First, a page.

represents a matrix (2D array) of floating point numbers. It is typically used to represent input features or target outputs/labels. Instances of this type will be provided to you by other functions in the API; you will not need to construct them directly.nn.Parameter
represents a trainable parameter of a perceptron or neural network. All parameters must be 2-dimensional.
nn.Parameter(n, m)
constructs a parameter with shape \(n \times m\)nn.Add
adds matrices element-wise.
nn.Add(x, y)
accepts two nodes of shape $\text{batch_size} \times \text{num_features}$ and constructs a node that also has shape $\text{batch_size} \times \text{num_features}$.nn.AddBias
adds a bias vector to each feature vector.
nn.AddBias(features, bias)
accepts features
of shape \(\text{batch_size} \times \text{num_features}\) and bias
of shape \(1 \times \text{num_features}\), and constructs a node that has shape \(\text{batch_size} \times \text{num_features}\).nn.Linear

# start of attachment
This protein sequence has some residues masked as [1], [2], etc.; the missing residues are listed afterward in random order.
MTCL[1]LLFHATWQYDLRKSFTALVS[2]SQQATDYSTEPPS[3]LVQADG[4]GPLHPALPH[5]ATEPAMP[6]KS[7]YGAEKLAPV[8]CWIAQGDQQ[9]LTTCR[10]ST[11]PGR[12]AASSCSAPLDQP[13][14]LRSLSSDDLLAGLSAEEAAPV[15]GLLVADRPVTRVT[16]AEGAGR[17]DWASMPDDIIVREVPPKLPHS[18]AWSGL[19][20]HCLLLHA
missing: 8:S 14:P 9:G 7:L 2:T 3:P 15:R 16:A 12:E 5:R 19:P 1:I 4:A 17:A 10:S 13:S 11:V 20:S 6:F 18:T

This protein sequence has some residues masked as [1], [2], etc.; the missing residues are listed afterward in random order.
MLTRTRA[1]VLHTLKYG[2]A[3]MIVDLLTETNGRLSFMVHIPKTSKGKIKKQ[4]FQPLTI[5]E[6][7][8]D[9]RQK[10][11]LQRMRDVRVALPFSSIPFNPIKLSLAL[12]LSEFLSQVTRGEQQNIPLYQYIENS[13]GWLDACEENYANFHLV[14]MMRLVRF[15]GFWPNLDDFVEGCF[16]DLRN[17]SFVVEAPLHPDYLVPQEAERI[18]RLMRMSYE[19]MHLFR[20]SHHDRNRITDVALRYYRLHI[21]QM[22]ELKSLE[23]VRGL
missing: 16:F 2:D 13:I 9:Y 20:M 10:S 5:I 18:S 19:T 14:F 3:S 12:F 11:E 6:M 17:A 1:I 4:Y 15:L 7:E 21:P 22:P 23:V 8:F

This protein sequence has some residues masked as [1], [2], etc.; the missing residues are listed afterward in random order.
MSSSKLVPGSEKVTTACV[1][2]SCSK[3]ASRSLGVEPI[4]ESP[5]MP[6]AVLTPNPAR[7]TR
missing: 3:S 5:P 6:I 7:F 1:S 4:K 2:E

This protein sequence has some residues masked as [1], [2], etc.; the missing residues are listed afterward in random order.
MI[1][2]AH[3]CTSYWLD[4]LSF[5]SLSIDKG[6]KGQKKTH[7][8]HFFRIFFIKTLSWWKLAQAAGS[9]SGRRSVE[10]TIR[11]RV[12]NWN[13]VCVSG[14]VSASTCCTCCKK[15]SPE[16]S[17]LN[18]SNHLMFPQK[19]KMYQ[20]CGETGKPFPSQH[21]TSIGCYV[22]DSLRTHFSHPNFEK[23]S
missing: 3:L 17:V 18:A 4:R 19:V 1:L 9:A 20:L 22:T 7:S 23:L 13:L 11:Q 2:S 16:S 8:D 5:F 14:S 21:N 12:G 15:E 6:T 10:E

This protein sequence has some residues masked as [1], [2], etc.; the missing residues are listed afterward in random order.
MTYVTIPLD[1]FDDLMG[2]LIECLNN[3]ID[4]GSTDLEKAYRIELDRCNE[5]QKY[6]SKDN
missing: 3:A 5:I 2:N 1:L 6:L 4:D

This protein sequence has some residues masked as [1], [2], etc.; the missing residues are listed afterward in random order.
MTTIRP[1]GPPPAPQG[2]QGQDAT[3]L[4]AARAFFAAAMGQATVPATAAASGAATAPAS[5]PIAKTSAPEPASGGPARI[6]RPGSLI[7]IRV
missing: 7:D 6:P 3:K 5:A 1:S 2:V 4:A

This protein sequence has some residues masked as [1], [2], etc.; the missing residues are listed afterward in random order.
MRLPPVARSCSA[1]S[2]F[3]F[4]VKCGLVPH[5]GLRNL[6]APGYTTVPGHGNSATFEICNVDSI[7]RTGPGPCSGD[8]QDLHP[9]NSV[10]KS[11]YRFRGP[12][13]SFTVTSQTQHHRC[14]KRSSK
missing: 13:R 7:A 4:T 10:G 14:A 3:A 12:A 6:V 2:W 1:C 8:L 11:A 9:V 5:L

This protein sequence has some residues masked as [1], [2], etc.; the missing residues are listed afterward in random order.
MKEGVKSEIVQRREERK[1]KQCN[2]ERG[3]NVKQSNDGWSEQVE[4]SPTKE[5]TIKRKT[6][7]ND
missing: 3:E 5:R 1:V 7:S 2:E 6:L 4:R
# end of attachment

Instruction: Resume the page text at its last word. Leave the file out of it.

applies a linear transformation (matrix multiplication) to the input.
nn.Linear(features, weights)
accepts features
of shape \(\text{batch_size} \times \text{num_input_features}\) and weights
of shape \(\text{num_input_features} \times \text{num_output_features}\), and constructs a node that has shape \(\text{batch_size} \times \text{num_output_features}\).nn.ReLU
applies the element-wise Rectified Linear Unit nonlinearity \(relu(x) = \max(x, 0)\). This nonlinearity replaces all negative entries in its input with zeros.
nn.ReLU(features)
, which returns a node with the same shape as the input
.nn.SquareLoss
computes a batched square loss, used for regression problems
nn.SquareLoss(a, b)
, where a
and b
both have shape \(\text{batch_size} \times \text{num_outputs}\).nn.SoftmaxLoss
computes a batched softmax loss, used for classification problems.
nn.SoftmaxLoss(logits, labels)
, where logits
and labels